Module 5: Dam It All
- weigh the advantages and drawbacks of large dams, including economic, environmental, and cultural impacts;
- explain the reasons why dams are built, and the rationale for removing them;
- assess whether government agencies should be responsible for regulating new dam construction;
- debate whether a dam is the most appropriate solution to water needs and flood control in a particular location.
Context for Use
Description and Teaching Materials
In this module, students will:
- interact with online teaching materials pertaining to dams;
- read and respond to an article from Science Magazine on the effects of the Aswan Dam on the Nile River Delta;
- assess the costs and benefits (economic, environmental, and cultural) of the Three Gorges Dam;
- interact with a dam removal project database available online from American Rivers;
- adopt and defend a position on government regulation of dam building in developing nations.
All materials for students are available online using the Student Materials link below. These can be implemented entirely in the context of distance learning, with students completing any discussion questions in the form of a blog or discussion group. In a traditional or blended classroom setting, students can complete the online unit as homework, using class time for the Summative Assessment (Dam Debate).
Teaching Notes and Tips
This module somewhat stands alone, although it recognizes the need to alleviate potential problems associated with floods and drought covered in Module 4. Dams have been a major method of providing flood control, power, and a hedge against drought, but are now rather controversial because of their negative environmental impacts, among other problems. Dam building has diminished greatly in the United States but continues in much of the rest of the world, including China, Brazil, and Ethiopia. Through case studies in Module 5, students are provided with a general overview of the benefits and issues associated with dams, particularly through the details of Aswan Dam and the Nile River and the Three Gorges Dam on the Yangtze River. The Formative Assessments are straightforward and generally ask students to summarize what they have read in the module, particularly for Formative Assessments 1 and 2. Formative Assessment 3 asks the student to select a dam in the United States that is targeted for destruction or has been destroyed and to provide the reasons for bringing down that and other dams in general. Formative Assessment 4 requires students to provide more of an informed opinion regarding the future regulation of dam building internationally and to apply a fairness doctrine to such overarching controls. Most students responded thoughtfully to this assessment.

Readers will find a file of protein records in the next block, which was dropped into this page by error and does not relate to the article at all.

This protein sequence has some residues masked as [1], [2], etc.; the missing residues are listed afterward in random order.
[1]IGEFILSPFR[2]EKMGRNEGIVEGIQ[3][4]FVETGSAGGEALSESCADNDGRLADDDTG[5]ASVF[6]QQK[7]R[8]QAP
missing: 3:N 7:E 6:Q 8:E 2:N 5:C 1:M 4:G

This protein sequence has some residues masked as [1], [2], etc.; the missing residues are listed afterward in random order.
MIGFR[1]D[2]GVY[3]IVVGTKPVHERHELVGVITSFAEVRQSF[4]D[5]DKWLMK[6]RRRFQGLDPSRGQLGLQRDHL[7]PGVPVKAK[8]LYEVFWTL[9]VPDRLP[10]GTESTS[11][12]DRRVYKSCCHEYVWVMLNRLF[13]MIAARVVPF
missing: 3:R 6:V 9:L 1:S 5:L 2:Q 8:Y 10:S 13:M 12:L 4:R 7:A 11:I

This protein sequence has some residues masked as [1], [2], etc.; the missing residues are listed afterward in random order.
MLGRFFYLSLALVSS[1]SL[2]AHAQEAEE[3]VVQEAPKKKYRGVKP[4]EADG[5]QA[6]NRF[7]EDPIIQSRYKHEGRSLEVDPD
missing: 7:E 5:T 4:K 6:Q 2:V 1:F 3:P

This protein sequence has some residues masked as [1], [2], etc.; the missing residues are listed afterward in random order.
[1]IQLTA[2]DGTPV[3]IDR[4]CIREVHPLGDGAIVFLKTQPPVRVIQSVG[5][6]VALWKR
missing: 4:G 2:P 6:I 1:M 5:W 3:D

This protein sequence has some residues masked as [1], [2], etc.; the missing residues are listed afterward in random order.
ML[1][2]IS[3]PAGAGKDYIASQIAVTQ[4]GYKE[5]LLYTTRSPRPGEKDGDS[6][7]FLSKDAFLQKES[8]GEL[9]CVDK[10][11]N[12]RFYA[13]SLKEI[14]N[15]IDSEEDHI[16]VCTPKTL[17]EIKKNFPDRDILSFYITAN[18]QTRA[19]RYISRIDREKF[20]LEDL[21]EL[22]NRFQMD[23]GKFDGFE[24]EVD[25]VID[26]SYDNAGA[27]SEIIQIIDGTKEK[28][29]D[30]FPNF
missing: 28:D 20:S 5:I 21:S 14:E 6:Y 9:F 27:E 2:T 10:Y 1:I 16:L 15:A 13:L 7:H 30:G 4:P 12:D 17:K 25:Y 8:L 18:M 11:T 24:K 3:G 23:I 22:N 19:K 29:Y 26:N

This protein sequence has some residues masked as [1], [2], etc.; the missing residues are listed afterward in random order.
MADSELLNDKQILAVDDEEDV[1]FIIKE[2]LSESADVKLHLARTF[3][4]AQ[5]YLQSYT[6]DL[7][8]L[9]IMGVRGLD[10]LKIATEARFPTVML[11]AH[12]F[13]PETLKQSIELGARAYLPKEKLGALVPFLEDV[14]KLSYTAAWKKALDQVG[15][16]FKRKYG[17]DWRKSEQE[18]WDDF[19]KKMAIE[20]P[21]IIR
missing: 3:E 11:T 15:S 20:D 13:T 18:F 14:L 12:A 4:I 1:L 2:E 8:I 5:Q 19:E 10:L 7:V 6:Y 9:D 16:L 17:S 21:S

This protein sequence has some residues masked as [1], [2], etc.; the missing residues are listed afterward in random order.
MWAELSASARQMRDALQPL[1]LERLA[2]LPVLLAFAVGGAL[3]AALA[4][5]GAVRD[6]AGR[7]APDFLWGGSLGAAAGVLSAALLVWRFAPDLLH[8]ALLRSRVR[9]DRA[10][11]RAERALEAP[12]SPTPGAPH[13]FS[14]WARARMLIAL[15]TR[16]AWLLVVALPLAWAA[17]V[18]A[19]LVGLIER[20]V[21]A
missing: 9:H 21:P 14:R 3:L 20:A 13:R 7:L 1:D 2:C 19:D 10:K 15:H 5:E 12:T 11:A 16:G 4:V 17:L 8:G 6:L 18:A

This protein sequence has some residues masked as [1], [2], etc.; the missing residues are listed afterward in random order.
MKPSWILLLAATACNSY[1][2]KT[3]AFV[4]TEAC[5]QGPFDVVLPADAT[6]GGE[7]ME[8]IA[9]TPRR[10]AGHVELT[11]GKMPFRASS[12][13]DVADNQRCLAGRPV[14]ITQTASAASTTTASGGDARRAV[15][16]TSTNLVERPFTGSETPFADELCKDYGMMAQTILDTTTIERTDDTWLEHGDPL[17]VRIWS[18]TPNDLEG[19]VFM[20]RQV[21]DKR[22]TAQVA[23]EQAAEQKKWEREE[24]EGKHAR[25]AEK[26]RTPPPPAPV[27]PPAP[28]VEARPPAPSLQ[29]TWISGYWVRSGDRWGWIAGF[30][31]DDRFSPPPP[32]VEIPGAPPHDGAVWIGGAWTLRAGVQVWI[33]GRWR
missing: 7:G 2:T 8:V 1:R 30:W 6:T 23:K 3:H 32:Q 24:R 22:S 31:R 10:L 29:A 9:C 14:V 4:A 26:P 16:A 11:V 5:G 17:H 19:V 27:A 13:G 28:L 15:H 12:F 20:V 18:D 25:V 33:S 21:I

Students thoroughly enjoyed the dam debate. For larger classes instructors might consider expanding the list of dams, including Klamath Dam Complex in California, Grand Coulee Dam in Washington, Cochiti Dam in New Mexico, or local dams in your area of interest. For the in-class debate, instructors should be sure to (a) remind students to prepare for the Summative Assessment in advance of class, drafting a list of discussion points (or pros and cons); and (b) allocate ~20 minutes at the start of the class period for groups to organize materials and prepare their arguments.
What students found difficult
This material was generally accessible and non-quantitative, and no students appeared to struggle with the assessments. Perhaps the most difficulty was experienced during the Summative Assessment when the students were all required to contribute to a debate on the "pros and cons" of dams. Students were challenged by sometimes having to make arguments for a side with which they disagreed. The instructor might emphasize that this is an important skill to develop to become more effective in debates. In addition, we required each student to summarize one or more points for their debate team (generally four students to a team), and not all students were capable of framing cohesive thoughts or informative sentences.
Module 5 is nicely situated between two more challenging, quantitatively-oriented modules and allows students to take a bit of a breath. In general, the debates went very well and most students rose to the occasion, even when disagreeing with their side of the debate (assigned by instructor). Following the debate, we asked the students to reflect on how their opinions had changed, if at all, after studying Module 5 material and participating in the debate, which is a useful exercise in metacognition. A number of them had changed their stance from pro-dam to con. It is important to also emphasize that not all dams are particularly detrimental and that some contribute much to society. The future strategy for dam management in the United States (and eventually the world) is to identify those dams that provide the lowest benefit/cost ratio and prioritize those for removal. Some useful and engaging supplementary information is available in the documentary DamNation. As an alternative in-class discussion/activity, students could debate the pros and cons of damming Yosemite Valley, using the Hetch Hetchy reservoir as an example.
- Formative Assessment 1: The Nile's Sinking Future
- Formative Assessment 2: Three Gorges Dam
- Formative Assessment 3: Dam Removal
- Formative Assessment 4: Regulating Construction
- The Summative assessment for this module is Dam Debate.
References and Resources
- Readings from Student Materials — Module 5: Dam it all
- The Big Thirst: The Secret Life and Turbulent Future of Water by Charles Fishman: Chapter 7
- China's Great Dam Boom: A Major Assault on Its Rivers by Charlton Lewis, published at Yale Environment 360.